One of the most helpful things I learned to make when I started mountaineering was the beta packet. Since most of the peaks had no trails to the top and often involved scrambling and/or technical aspects it was crucial to know where I was going. In addition to printed maps and GPS tracks (if available), I also combed the internet for detailed trip reports, images from the route and any other information I could find. Altogether, these pieces of information formed a beta packet that I carried with me. It was integral to my successful ascents of numerous mountains.
I began to see how my other outdoor modalities could be improved by the creation of a beta packet. Instead of simply showing up at a trailhead with a map, I started looking into routes more thoroughly and bringing information with me. While often superfluous on my hiking trips, there were times it came in handy. I certainly recommend creating a beta packet for unfamiliar areas, wildernesses known for minimal trail markings/maintenance, and for those learning to backpack. Having a solid beta packet can greatly increase your safety and success in these scenarios.
Below are my tips for creating a backpacking beta packet.
Carry Topo Maps: The first part of the packet is perhaps the most basic, but so often skipped over. Get topographical maps that cover the entire area you’ll be hiking through. Also include coverage for side trails that can serve as exit points in case something goes wrong and you need to leave your planned route. This also helps in case you make a mistake at an unmarked turn. You can still figure out where you are. I recommend having the maps in digital and print format. Remember: maps are most accurately used in combination with a compass.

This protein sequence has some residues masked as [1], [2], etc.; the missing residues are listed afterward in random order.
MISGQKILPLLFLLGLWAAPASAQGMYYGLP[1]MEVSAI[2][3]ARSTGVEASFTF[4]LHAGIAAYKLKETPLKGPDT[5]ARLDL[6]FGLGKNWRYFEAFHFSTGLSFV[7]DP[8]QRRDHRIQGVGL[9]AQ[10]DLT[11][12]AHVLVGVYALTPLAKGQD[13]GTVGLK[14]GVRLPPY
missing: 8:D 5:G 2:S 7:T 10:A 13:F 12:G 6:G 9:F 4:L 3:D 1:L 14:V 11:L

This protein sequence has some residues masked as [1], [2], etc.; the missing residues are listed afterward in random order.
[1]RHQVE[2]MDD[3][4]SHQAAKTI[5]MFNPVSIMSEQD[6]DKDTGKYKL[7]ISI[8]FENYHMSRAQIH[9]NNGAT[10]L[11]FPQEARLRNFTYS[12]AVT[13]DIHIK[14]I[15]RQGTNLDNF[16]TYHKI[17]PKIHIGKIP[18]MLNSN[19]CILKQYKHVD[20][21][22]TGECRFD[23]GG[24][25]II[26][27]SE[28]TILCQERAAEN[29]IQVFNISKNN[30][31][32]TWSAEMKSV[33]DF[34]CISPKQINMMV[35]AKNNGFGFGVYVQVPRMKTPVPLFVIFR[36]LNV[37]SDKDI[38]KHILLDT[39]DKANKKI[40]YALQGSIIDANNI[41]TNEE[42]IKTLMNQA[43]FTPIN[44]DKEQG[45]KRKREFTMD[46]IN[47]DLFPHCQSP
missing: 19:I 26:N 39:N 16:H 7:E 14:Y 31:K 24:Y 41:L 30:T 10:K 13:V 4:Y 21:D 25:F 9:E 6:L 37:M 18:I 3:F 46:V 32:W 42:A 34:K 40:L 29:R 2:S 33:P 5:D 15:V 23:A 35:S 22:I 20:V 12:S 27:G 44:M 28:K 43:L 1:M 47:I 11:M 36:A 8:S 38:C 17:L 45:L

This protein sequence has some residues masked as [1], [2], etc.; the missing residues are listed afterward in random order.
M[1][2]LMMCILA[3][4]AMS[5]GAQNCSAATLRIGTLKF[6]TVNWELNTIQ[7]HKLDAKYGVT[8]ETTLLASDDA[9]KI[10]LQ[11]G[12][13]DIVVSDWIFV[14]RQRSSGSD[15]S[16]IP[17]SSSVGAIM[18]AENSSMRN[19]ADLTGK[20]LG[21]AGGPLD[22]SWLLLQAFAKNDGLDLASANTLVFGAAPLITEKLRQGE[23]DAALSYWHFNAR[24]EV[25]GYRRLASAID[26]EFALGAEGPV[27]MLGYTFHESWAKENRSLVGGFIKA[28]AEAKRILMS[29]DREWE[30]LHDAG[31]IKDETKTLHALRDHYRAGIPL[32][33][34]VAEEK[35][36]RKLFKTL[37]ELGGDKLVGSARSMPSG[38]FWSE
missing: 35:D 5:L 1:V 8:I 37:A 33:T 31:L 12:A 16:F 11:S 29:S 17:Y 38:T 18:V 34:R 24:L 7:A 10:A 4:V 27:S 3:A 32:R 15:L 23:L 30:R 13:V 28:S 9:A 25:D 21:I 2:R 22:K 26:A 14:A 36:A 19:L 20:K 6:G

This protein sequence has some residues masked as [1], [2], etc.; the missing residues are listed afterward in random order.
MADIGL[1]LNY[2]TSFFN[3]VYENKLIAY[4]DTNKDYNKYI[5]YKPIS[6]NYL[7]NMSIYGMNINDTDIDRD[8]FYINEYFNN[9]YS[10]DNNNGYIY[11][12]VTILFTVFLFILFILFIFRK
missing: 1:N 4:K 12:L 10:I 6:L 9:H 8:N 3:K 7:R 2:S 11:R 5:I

Download a GPS Track Log: In addition to a map that shows your trail, download a GPS track from someone who has hiked it, or from the land management agency, to use on your phone or watch. Having this reference data set can give you pinpoint accuracy and help you identify places where there may be a mismatch between what’s on the ground and what’s on the map. This happens more than you might think!
Read Trip Reports: This is usually pretty easy to do, unless you’re hiking a trail that is very seldom done. Look through hiking forums or just do a basic search engine query for your trail. Trip reports will give you an idea of the current conditions such as snow, flooding, fallen trees, etc. Often trails have wildly different challenges depending on the time of year you hike them, so knowing current conditions will help you prepare properly. If you can’t find a recent trip report, look for ones from a similar time frame in a few different years. Comparing several years can give you a sense of what to expect historically. If your trail is particularly difficult, copy and paste any of the good reports into your phone notes (or print and carry) for on trail reference.
Save Pictures: In addition to reading trip reports, make note of images that show important aspects of the trail. These can be confusing junctions, hard to find water sources, or anything else that might help you on the trail. Save screenshots or print them out to reference in the backcountry.
Annotate: I like to transfer information I’ve gleaned from my research to my maps. I mark things like fords, confusing junctions, possible bail out points, campsites, etc. If you’re embarking on a multi-day backpacking trip, having fully annotated maps can help you plan your days by having the general information of what to expect in the coming miles ready at a glance.